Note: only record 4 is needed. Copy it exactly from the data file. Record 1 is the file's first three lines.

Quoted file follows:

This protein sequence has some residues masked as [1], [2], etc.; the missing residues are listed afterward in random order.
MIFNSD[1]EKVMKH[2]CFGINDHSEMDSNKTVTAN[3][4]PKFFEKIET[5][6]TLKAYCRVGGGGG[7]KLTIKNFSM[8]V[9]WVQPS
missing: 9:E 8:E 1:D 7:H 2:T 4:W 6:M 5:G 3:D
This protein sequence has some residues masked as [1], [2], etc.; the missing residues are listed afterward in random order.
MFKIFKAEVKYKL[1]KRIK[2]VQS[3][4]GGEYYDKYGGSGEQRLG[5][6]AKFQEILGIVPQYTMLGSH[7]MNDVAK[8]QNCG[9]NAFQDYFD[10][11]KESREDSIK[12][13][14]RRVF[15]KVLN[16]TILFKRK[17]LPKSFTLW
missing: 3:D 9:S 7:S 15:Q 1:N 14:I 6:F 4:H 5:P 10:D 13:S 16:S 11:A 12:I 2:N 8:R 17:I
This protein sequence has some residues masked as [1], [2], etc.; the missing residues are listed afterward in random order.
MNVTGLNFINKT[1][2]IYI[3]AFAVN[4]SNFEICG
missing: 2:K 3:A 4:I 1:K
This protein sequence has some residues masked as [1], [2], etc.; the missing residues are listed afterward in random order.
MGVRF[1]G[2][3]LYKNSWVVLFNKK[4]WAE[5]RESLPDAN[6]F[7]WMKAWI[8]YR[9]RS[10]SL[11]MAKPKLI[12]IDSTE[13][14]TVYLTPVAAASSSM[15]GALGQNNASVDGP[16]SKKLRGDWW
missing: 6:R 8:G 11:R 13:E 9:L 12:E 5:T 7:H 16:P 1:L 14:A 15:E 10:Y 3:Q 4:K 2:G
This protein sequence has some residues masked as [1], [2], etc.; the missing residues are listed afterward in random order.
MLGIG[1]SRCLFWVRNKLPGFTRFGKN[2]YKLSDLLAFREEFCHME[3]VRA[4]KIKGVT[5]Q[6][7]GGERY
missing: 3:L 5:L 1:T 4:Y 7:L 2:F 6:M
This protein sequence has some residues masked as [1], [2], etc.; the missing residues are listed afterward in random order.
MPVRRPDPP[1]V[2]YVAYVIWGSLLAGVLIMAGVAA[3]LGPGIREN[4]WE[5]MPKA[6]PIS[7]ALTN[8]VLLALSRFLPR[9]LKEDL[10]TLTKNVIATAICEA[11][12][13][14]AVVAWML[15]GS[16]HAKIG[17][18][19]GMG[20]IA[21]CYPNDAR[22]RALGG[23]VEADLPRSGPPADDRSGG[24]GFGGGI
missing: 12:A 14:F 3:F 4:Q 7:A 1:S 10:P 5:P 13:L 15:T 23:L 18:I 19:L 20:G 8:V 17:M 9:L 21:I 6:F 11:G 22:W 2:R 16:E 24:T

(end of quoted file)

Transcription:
This protein sequence has some residues masked as [1], [2], etc.; the missing residues are listed afterward in random order.
MGVRF[1]G[2][3]LYKNSWVVLFNKK[4]WAE[5]RESLPDAN[6]F[7]WMKAWI[8]YR[9]RS[10]SL[11]MAKPKLI[12]IDSTE[13][14]TVYLTPVAAASSSM[15]GALGQNNASVDGP[16]SKKLRGDWW
missing: 6:R 8:G 11:R 13:E 9:L 12:E 5:T 7:H 16:P 1:L 14:A 15:E 10:Y 3:Q 4:K 2:G